BethAnn Telford of Fair Lakes with her friend Julie’s children, Karissa and Landen Stitzel, at the Rev3 Run Rogue 5K in March at Fairfax Corner. Telford will compete in Ironman World Championship in Kona, Hawaii.
Photo Courtesy of Omar Baet
Fair Lakes resident BethAnn Telford has participated in two Ironman competitions in Lake Placid, N.Y., and in several half-Ironman events. But for her, being accepted into the upcoming Ironman World Championship in Kona, Hawaii, is the top of the mountain.
"This is the big one," she said. "Only 1,800 people can get into it, and you can’t just fill out an application – you have to qualify."
It’s also important to her for another reason. In 2005, Telford was diagnosed with a Stage III brain tumor, and she’s still battling it. So when she found out last Thursday, July 19, that she qualified, she was thrilled.
"I was just overwhelmed," said Telford, 43. "I was so excited for the brain-tumor community to have someone go there and represent them. I want to show them this can be done and that there’s hope."
Indeed, "hope" is the word she has tattooed on the inner side of her left wrist and, whenever she gets down, she looks at it for strength. Her personal motto is "Never, never give up," and she lives these words every day.
Since her diagnosis, Telford has undergone surgeries, plus countless hours of rehabilitation to regain her speech and physical function after each one. Yet she still works full time for the U.S. Government Printing Office, trains constantly for marathons and endurance races, and actively raises money – more than $300,000, so far – for the National Brain Tumor Society, http://www.braintumor.org/, via her nonprofit fund-raising organization, Team BT.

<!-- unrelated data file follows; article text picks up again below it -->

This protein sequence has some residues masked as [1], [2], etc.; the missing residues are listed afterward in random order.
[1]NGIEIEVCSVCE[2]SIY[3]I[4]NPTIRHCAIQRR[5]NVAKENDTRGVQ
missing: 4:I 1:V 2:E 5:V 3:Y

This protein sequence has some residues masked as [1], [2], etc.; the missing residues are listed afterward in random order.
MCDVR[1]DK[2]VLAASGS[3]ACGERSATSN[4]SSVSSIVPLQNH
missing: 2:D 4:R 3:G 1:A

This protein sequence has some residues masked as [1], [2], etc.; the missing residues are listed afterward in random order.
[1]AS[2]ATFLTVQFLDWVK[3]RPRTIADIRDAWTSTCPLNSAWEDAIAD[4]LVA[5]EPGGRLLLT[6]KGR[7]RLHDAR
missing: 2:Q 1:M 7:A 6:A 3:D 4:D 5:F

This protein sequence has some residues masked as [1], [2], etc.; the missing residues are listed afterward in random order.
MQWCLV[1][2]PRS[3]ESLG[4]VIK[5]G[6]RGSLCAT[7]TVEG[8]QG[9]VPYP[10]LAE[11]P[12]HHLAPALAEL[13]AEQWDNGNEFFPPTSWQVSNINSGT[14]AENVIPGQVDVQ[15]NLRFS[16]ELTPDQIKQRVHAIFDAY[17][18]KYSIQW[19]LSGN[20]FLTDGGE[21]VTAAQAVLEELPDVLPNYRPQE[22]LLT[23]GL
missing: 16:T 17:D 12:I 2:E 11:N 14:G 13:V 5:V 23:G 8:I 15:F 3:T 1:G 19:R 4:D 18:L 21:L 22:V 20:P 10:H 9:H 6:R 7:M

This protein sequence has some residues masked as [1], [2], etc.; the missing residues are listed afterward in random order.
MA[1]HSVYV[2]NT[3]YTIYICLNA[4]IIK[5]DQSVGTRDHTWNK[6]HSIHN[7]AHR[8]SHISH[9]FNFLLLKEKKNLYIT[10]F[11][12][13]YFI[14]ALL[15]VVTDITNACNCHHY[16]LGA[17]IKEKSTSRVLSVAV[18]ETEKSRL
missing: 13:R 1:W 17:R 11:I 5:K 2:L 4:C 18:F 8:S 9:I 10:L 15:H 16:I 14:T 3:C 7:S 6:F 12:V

IT’S ALWAYS BEEN A DREAM of hers to compete in the Ironman World Championship in Kona, Hawaii. To win a slot in it, Telford entered the Ironman Kona Inspired "Anything is Possible" Video Competition sponsored by Yurbuds. Next came online voting, where her video earned her a spot in the event.
This year’s Ironman, the 34th annual, will be held Oct. 13. It consists of a 2.4-mile swim, a 112-mile bike ride and a 26.2-mile run. To prepare, Telford’s been training with a triathlete for about two months and is now ramping up the intensity.
Weekdays, she rises early and hits the gym at Life Time Fitness in Centreville before work. Then when she comes home, she usually goes swimming, running or biking. On Saturdays, she runs 18-24 miles throughout Northern Virginia with friends; Sundays, she bikes as much as 88 miles, then follows it up with a "cool-down run" of five miles.
"Unfortunately, this will be my last Ironman because my health isn’t good," said Telford. "This was on my bucket list, and it’s the final thing to be checked off. I just hope to be able to spend a week in Hawaii afterward with my parents. They’ve never been farther than Virginia, but they’re coming from Pennsylvania for this."
Her least favorite part of the competition, she said, is "the anxiety of having to get into the water and start swimming." What she likes best is "all the people in the triathlon community that come out – the support is just wonderful."
ASIDE FROM THE SATISFACTION of successfully completing all the Ironmen events, Telford’s participating to bring awareness. "My goal is to be able to inspire people in the brain-tumor community, because a lot of us get down sometimes," she explained.
Furthermore, she added, she won’t be competing alone. "I’m taking a lot of people in my heart who’ve lost their battles [with brain tumors]," said Telford. "I’ll also be biking, swimming and running for those still battling. I want to prove to them that they need to keep fighting."